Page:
The other type of light-sensitive cell in the eye, the rod, has a different response curve. In normal situations, when light is bright enough to strongly stimulate the cones, rods play virtually no role in vision at all.[6] On the other hand, in dim light, the cones are understimulated leaving only the signal from the rods, resulting in a colorless response. (Furthermore, the rods are barely sensitive to light in the "red" range.) In certain conditions of intermediate illumination, the rod response and a weak cone response can together result in color discriminations not accounted for by cone responses alone.

Color in the brain

The visual dorsal stream (green) and ventral stream (purple) are shown. The ventral stream is responsible for color perception.

While the mechanisms of color vision at the level of the retina are well-described in terms of tristimulus values (see above), color processing after that point is organized differently. A dominant theory of color vision proposes that color information is transmitted out of the eye by three opponent processes, or opponent channels, each constructed from the raw output of the cones: a red-green channel, a blue-yellow channel and a black-white "luminance" channel. This theory has been supported by neurobiology, and accounts for the structure of our subjective color experience. Specifically, it explains why we cannot perceive a "reddish green" or "yellowish blue," and it predicts the color wheel: it is the collection of colors for which at least one of the two color channels measures a value at one of its extremes.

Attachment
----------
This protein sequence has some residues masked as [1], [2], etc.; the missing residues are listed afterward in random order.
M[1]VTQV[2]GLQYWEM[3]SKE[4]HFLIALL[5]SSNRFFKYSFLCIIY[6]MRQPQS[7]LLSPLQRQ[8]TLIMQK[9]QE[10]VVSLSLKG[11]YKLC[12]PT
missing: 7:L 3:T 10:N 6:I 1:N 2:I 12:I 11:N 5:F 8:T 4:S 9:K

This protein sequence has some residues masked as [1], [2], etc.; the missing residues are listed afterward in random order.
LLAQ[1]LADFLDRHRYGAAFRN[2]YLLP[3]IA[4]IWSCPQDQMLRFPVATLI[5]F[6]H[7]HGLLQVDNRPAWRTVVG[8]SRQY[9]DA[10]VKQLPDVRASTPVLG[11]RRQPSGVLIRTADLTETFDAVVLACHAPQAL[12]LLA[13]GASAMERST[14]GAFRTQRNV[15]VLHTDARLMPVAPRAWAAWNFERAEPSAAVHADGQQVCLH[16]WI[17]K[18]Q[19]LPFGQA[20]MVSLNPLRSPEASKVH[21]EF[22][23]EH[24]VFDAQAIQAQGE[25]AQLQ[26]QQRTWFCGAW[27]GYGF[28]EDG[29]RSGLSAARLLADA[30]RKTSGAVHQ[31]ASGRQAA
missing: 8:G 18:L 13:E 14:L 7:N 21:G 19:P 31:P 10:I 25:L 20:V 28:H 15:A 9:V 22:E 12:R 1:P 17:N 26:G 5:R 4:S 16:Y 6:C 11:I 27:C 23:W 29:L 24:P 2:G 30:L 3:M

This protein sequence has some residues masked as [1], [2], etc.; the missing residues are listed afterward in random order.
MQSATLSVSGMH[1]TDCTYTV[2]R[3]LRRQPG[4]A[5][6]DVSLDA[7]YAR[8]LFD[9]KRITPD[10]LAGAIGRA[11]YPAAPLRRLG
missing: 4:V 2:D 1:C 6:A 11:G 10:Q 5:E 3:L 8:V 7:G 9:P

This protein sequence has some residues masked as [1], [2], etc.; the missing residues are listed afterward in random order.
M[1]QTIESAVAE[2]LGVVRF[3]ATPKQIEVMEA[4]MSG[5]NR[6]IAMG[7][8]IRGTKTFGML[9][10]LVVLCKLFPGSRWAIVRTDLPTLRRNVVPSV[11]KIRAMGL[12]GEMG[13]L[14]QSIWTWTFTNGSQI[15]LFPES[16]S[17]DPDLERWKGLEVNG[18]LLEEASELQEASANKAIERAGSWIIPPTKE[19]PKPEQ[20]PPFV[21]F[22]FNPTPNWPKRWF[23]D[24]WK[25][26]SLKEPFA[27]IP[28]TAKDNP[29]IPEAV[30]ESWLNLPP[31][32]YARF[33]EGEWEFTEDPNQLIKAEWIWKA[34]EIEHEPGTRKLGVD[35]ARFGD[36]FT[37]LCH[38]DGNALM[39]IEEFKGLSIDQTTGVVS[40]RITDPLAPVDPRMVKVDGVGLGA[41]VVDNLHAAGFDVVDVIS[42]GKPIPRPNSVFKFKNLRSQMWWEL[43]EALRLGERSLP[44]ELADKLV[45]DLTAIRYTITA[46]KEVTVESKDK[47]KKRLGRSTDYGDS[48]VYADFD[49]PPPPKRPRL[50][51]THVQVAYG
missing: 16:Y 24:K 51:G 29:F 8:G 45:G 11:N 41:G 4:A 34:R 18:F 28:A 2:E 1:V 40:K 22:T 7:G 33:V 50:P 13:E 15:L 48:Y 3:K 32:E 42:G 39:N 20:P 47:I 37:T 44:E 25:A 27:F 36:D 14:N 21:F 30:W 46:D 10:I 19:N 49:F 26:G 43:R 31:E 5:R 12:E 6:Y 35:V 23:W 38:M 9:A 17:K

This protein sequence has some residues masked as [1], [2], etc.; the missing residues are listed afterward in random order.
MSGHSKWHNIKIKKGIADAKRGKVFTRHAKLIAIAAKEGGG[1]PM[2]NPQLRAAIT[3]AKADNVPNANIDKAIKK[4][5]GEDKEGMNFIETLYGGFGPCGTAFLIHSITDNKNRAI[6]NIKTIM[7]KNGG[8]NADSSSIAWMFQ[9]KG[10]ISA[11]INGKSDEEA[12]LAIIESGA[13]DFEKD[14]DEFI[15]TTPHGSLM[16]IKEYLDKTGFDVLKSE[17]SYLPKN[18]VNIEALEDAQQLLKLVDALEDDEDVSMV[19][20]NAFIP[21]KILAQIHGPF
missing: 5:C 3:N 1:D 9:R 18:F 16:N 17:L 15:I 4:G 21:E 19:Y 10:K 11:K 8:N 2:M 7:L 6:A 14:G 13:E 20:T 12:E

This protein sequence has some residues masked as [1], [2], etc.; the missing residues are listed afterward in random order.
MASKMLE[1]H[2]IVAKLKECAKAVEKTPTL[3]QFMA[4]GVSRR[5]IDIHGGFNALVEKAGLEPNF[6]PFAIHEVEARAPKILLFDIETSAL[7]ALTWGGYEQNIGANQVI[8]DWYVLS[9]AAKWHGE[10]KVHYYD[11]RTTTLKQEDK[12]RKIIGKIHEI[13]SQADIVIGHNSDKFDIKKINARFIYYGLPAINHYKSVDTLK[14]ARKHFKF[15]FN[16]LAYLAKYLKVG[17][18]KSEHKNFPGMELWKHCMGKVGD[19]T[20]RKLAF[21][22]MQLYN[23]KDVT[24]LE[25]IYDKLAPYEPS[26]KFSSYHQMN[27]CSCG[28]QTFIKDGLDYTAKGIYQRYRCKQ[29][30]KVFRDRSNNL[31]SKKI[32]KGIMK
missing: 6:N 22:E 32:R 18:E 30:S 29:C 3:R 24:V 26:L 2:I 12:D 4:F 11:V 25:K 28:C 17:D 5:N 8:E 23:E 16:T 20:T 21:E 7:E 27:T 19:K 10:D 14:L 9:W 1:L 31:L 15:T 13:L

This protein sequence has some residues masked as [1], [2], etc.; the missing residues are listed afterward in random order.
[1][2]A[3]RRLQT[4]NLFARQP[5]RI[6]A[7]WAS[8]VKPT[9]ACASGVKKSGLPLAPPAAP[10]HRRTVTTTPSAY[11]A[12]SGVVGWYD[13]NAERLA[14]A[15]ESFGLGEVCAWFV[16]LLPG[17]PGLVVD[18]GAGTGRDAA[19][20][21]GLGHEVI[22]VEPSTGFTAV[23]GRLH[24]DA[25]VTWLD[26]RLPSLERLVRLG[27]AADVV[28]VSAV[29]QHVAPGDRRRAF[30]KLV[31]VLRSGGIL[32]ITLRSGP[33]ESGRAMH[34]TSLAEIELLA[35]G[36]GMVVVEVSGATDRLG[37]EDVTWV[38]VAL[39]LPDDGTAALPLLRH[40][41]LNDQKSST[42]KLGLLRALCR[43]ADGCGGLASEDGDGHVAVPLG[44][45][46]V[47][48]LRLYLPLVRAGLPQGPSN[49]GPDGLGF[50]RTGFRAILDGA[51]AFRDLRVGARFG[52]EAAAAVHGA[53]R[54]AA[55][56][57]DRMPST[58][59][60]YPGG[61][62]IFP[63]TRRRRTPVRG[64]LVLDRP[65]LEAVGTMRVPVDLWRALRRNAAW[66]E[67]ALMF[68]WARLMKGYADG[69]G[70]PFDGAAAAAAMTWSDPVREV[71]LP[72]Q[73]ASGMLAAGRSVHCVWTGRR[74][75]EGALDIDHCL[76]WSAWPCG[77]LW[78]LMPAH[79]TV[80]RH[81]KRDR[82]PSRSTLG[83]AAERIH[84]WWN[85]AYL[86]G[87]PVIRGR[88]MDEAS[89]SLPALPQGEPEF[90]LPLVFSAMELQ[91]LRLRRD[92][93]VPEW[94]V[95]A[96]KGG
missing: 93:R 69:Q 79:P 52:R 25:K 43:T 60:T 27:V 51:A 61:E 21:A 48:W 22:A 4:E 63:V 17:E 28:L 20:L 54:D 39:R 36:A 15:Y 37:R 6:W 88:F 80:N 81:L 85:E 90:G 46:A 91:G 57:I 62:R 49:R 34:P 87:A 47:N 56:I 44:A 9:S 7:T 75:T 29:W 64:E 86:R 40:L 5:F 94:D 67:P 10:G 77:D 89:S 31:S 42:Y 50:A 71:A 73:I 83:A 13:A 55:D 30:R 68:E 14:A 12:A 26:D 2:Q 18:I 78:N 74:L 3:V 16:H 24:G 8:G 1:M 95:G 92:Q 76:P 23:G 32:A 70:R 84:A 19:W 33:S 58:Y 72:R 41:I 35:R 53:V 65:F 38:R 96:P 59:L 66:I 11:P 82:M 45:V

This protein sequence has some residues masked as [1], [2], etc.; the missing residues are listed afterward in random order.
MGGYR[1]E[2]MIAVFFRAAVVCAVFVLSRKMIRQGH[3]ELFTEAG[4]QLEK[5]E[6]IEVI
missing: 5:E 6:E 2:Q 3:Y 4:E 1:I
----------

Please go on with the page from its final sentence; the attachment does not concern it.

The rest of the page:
The exact nature of color perception beyond the processing already described, and indeed the status of color as a feature of the perceived world or rather as a feature of our perception of the world, is a matter of complex and continuing philosophical dispute (see qualia).

Nonstandard color perception

Color deficiency